By Larry Luxer
TEL AVIV — Young people with substance-abuse dependencies often face a stark challenge when trying to overcome their problem: Any kind of lapse is seen as a failure, and if they backslide even occasionally they start to see themselves as hopeless recidivists.
“This 12-step idea says that once you’re an addict, you’re always an addict — that as soon as you touch drugs, you’re off the wagon,” said psychologist Tamir Rotman.
“But it’s very detrimental to teens at such an early stage of their lives and self-exploration. It’s like a self-fulfilling prophecy.”
Rotman is the director of change at Free Spirit Experience, a program in Israel for troubled Jewish teens and young adults struggling with anxiety, depression or other social and emotional problems.
Now Free Spirit Experience is launching a new program for Diaspora Jewish teens and young people with drug or alcohol dependencies that interfere with their daily living.
This new therapy program, Free Spirit Holina, is organized around the idea that their problems can best be addressed by zeroing in on the core impetus for the substance abuse.
“It’s a different paradigm than the traditional rehab center; we deal much more with the underlying issues of drug usage, rather than the usage itself,” said Rotman, stressing that it is not meant to be a full-blown rehab center or a detox clinic.
“We expect these kids to have a better sense of self that will enable them to function on a daily basis. The main point is for them to be productive and positive in life.”
The program, which opens in May, will be run by Israeli therapists but situated in Cyprus, a Mediterranean island about a 45-minute flight from Tel Aviv.
Designed to be a three-month course, the program will enroll 15 youths per session, divided into two groups: one for ages 14-17 and the other for ages 18-26.
The site for Free Spirit Holina Cyprus, located about half an hour’s drive northeast of the airport in Larnaca, is a 2.5-acre tract of land with horses, farm animals, a swimming pool and fruit trees.
The farm previously was used by Chabad, which will be involved in some aspects of the new program, including kosher food, communal Shabbat dinners and celebration of Jewish holidays for those who choose to participate.
The therapists behind the program are importing many of the practices and principles that undergird their Israeli therapy program, Free Spirit Experience, immersive therapy located at Kibbutz Hazorea in Israel’s Carmel mountains.
While some participants of that program struggled with drug or alcohol use, the new program in Cyprus is geared toward young Jews from North America for whom substance-abuse is their primary problem.
Free Spirit Holina will be staffed by 12 employees in Cyprus, most of them Israelis with specialized training in addiction issues.
Besides taking care of horses and other animals, daily activities will include routine farm labor, building projects, meditation and yoga.
There’s to be more than just farm chores and mindfulness, however.
The program will include excursions to the Troodos Mountains, cliff jumping off the Mediterranean coast near Ayia Napa, and eventually sailing to Israel — a trip that takes 24 hours — on a yacht that can accommodate seven participants and two staffers.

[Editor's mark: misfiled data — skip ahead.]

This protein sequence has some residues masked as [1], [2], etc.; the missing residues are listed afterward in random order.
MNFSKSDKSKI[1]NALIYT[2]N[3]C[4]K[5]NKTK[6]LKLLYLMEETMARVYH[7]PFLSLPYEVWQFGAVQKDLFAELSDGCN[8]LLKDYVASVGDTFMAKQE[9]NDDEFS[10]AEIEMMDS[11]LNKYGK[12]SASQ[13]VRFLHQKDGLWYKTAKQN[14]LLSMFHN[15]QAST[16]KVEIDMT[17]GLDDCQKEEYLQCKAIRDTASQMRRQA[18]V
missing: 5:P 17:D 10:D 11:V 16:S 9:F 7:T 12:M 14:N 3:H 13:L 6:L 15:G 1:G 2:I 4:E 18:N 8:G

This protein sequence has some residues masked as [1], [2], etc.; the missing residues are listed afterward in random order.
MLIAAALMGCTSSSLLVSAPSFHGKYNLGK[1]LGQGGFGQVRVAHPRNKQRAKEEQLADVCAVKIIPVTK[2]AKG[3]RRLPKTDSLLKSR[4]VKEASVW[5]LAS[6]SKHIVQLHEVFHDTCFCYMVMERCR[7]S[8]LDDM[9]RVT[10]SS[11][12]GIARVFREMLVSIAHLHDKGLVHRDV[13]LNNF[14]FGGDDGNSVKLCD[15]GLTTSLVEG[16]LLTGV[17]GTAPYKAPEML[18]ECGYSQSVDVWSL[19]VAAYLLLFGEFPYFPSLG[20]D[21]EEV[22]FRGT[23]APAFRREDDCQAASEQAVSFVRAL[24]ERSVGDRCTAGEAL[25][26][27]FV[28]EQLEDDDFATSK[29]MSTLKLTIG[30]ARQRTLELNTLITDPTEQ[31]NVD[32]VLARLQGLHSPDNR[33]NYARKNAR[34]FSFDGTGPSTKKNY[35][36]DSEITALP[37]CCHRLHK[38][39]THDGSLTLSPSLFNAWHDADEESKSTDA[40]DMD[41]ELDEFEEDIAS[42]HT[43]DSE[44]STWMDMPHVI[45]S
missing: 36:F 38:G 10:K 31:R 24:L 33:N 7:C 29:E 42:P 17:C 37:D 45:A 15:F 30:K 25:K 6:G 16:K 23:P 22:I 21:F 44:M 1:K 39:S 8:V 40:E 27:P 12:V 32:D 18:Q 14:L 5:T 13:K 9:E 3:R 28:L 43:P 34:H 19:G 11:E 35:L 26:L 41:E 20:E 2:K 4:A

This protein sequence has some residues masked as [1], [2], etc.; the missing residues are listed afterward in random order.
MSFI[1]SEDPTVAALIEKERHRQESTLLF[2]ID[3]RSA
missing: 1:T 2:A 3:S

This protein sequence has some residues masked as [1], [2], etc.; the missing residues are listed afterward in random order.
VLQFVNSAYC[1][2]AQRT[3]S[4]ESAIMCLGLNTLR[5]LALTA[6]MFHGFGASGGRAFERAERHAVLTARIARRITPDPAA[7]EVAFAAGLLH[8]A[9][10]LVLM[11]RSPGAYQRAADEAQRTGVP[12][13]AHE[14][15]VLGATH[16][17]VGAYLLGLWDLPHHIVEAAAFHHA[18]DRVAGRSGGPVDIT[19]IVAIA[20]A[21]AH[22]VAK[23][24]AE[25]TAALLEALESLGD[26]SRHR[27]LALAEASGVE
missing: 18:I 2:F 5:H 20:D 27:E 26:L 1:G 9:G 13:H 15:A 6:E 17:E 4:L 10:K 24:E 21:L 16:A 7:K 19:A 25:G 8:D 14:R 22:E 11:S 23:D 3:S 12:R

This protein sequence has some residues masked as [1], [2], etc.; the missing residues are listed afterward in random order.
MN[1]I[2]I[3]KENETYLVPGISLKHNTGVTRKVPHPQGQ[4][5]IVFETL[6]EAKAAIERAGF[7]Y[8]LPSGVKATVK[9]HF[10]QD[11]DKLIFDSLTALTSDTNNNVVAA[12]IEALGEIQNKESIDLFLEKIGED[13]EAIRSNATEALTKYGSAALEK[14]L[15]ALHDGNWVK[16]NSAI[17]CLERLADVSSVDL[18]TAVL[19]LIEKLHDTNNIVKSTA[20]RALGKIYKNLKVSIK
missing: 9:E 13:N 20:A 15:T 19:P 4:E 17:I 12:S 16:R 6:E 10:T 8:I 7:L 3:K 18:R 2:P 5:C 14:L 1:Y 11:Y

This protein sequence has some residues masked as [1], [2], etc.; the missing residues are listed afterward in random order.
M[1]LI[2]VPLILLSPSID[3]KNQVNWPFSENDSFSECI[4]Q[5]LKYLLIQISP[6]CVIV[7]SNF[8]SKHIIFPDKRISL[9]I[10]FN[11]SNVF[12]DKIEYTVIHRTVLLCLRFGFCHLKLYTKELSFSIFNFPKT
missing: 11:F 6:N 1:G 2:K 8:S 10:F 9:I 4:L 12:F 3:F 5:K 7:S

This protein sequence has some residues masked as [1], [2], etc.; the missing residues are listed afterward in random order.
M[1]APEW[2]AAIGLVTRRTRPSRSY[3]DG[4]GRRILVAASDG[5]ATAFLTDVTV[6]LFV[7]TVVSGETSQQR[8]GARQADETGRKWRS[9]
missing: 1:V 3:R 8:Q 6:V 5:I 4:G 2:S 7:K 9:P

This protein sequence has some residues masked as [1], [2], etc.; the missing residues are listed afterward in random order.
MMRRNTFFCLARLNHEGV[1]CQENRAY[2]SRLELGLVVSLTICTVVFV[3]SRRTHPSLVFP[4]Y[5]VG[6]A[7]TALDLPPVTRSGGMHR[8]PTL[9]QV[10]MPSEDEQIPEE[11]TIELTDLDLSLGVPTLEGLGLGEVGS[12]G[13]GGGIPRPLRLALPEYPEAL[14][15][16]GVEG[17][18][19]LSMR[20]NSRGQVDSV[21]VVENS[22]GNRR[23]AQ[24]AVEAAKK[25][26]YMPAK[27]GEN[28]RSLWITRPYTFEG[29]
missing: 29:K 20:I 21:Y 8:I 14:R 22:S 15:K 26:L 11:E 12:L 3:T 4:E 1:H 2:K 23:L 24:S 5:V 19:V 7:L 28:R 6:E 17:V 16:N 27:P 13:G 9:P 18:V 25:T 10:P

“It’s the same Free Spirit program for people with dependencies who need a more isolated environment,” said Rotman. Kibbutz Hazorea “is not an appropriate environment for people with addictions because it’s a living community and it’s not isolated enough.”
Rotman and Free Spirit’s managing director, Rami Bader scouted out potential sites in Israel’s Negev. But then an opportunity appeared from an unexpected source: Thailand.
Holina, an addiction treatment and wellness center on a remote island in the Gulf of Thailand called Koh Pahngan, works exclusively with adults.
When Holina began fielding numerous inquiries from parents looking for treatment solutions for their teenage children, Holina’s owner approached Free Spirit. The two eventually entered into a partnership to run the center in Cyprus.
Chabad’s Cyprus director, Rabbi Arie Raskin, has lived in Larnaca since 2003. He says the new program will fill a gap because drug use among youths is high — and Orthodox Jews are no exception.
“Cannabis and alcohol use is becoming almost normal, and among haredim as well,” Raskin said.
“Recently I was at an Orthodox wedding in B’nei Brak [Israel] and I smelled grass everywhere. In the past, when people smoked marijuana, they were ashamed. Today, they hold a joint in their hand and smile at you. This is very worrisome.”
Rotman agreed, though he noted that dependency on marijuana is not necessary the main issue; it’s the underlying anxieties and depression that may have led youths to cannabis use in the first place. While most marijuana users can smoke pot occasionally and be OK with it, about 20% of youths become depressed and anxious.
“We’re seeing a lot of weed issues,” he said. “The idea that weed isn’t addictive or harmful is medically true, but that allows teens to be persistent in their usage.”
This, in turn, leads to a lack of motivation.
In some cases, youths reach a point where they aren’t motivated to do much other than smoke weed, Rotman said.
“A lot of these kids don’t have coping skills,” Rotman added.
“They learn to deal with their emotions via medications, so they don’t develop sufficient emotion regulation skills. Feeling anxious or depressed are normal parts of life. But for them, it just means they need more medication.”
In order to enroll in Free Spirit Holina Cyprus, Rotman insists on a crucial condition: The kids themselves must agree to the treatment. “We need to hear them say in their own the voice, ‘We want to come.’”
Contrary to the statement made by Rabbi Arie Raskin, cannabis is both addictive and has adverse medical effects!